Scammers are always looking for ways to fraud people online, by mail, or in person. Veterans and their families receiving compensatory benefits from the Veterans Administration (VA) are particularly sought-after targets. A 2021 AARP report found that 35% of veterans lost money to scammers compared to 25% of civilians.
According to Federal Trade Commission (FTC) data, veterans lost $267 million to fraudsters amidst the global pandemic in 2021 alone. It amounts to an increase of 162% from the previous year. The scammers often use phishing, identity theft, and investment fraud to prey on veterans and their families. The goal is usually to access the VA and other government agencies’ financial benefits to the veterans.
The veterans must understand how the scammers work and are vigilant to protect their financial interests. Let’s see how the fraud works and what you can do to protect yourself.
What is Veteran Fraud?
Veteran fraud is any fraudulent financial activity targeting veterans and their families. Scammers use several tactics to gain access to your bank accounts or other economic benefits that you receive from the government.
Whatever the tactic may be, the aim is to –
- Coax the veterans to share personal information such as SSN, bank account, etc.
- Charge the veterans a fee to access service documents that are free to access from the VA
- Exploit the veterans by offering fraudulent loans in exchange for future payments such as disability benefits and pensions, which are much higher than the amount offered
Top 5 Scams Targeting Veterans
The scammers have several ways to target veterans. Some of the most common veteran scams include-
1. Phishing Scams
Phishing scams are by far the most common online scams that target veterans. The fraudsters try to lure out sensitive personal financial information by sending emails posing as a government agency or a bank. The scammers doctor the emails to look as if authorities sent them with authentic-looking logos and seals to appear more authentic.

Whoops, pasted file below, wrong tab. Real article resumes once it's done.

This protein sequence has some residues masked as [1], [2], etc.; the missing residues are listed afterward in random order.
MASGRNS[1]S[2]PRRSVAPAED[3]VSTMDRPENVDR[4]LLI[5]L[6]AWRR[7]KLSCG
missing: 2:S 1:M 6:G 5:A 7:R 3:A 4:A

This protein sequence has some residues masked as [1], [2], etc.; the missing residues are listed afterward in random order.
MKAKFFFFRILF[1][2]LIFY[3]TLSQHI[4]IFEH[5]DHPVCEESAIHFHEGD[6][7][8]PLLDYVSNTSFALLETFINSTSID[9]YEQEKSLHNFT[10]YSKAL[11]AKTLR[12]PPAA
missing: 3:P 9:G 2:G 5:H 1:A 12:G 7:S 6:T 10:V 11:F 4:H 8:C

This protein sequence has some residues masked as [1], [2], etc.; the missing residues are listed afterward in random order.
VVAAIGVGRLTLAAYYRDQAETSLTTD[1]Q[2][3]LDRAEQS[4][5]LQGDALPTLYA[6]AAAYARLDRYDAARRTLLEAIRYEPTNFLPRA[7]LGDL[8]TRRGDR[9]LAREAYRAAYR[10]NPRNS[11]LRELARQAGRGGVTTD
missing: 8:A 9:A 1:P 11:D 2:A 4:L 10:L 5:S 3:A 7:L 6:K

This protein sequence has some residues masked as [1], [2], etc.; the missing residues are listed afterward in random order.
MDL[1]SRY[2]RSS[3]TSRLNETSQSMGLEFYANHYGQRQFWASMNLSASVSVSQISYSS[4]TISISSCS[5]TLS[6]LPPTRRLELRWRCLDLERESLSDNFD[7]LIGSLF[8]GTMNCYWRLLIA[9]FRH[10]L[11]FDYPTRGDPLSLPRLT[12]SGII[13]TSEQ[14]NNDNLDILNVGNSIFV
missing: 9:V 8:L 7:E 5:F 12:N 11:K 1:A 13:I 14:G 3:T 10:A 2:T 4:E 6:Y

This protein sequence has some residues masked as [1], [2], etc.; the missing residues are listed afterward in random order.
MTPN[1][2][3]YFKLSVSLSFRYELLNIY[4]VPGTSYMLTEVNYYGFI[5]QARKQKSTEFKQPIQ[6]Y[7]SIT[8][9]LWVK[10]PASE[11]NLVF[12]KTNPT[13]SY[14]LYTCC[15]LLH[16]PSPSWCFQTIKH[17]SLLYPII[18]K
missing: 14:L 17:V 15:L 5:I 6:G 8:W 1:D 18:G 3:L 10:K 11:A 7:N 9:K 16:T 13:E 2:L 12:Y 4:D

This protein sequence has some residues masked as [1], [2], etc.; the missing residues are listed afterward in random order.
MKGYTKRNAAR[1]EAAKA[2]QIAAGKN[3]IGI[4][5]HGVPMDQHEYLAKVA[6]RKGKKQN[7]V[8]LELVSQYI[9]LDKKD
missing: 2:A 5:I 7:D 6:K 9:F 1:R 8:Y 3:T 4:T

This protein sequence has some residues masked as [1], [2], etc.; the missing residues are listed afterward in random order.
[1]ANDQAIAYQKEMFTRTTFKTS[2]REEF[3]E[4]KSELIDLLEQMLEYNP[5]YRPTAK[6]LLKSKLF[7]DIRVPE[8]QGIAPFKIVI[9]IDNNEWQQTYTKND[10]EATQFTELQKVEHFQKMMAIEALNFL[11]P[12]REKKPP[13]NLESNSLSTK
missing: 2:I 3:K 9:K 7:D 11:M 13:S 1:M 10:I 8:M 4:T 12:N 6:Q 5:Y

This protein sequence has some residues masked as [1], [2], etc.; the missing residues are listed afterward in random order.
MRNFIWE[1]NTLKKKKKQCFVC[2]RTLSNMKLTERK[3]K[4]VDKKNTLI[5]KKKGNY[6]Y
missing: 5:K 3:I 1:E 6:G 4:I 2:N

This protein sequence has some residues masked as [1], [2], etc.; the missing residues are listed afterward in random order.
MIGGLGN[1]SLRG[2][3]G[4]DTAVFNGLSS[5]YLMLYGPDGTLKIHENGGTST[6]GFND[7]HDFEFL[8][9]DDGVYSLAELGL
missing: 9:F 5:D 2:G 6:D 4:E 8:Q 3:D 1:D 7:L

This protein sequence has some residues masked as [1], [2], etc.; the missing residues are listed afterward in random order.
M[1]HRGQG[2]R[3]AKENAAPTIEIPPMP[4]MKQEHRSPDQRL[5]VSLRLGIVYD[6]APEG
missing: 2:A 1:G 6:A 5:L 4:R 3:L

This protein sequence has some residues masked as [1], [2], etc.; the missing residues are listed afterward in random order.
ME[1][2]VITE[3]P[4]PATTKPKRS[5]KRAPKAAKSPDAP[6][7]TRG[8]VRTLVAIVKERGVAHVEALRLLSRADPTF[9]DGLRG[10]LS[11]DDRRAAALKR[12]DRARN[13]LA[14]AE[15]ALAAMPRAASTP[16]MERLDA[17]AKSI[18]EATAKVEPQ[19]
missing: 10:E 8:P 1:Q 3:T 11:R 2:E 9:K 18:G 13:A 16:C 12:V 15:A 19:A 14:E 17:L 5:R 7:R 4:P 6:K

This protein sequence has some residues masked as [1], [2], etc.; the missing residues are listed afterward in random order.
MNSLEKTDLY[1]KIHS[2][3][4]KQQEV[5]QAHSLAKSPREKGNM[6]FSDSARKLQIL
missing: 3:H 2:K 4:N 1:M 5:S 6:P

Some emails also encourage the targets to download an attachment, usually malware, that hacks your computer or smartphone, exposing your personal information to the hacker.
Scammers have also started using social media platforms such as Facebook and LinkedIn to send phishing links and malware.
2. Investment and Military Pension Fraud
Scammers are always behind your pension and other financial benefits. One of the most common tactics con artists use to trap veterans is a promise of a bigger pension or disability check.
The scammers approach you with a promise of a bigger pension, provided you pay an initial investment. Once you pay the money, they disappear, never to be seen or heard from again. Con artists might pose as fellow veterans or friends of one of your acquaintances to add a layer of fake legitimacy.
Some fraudsters also pretend to be fund managers who help military veterans ‘manage’ their retirement funds.
3. The Secret Government Funding Fraud
The VA runs several programs to help veterans, including loans and financial assistance for establishing businesses. Although most of these programs are easily accessible through the VA website, some veterans might not know every little detail of such schemes.
Scammers take advantage of this and approach the veterans offering access to some ‘secret’ government funding. To apply for these elusive funds, you must give the scammers your personal information.
Before you realize the so-called secret funding never existed, the scammer has committed a loan scam with your stolen identity.
4. Charity Fraud
Names like Healing Heroes Network, Veterans Fighting Breast Cancer, or Military Families of America might sound like genuine charitable organizations seeking money to help your fellow veterans. The operative word here is ‘sound-like.’ Believe it or not, sham charity organizations like these have been duping veterans who genuinely want to help their cohorts.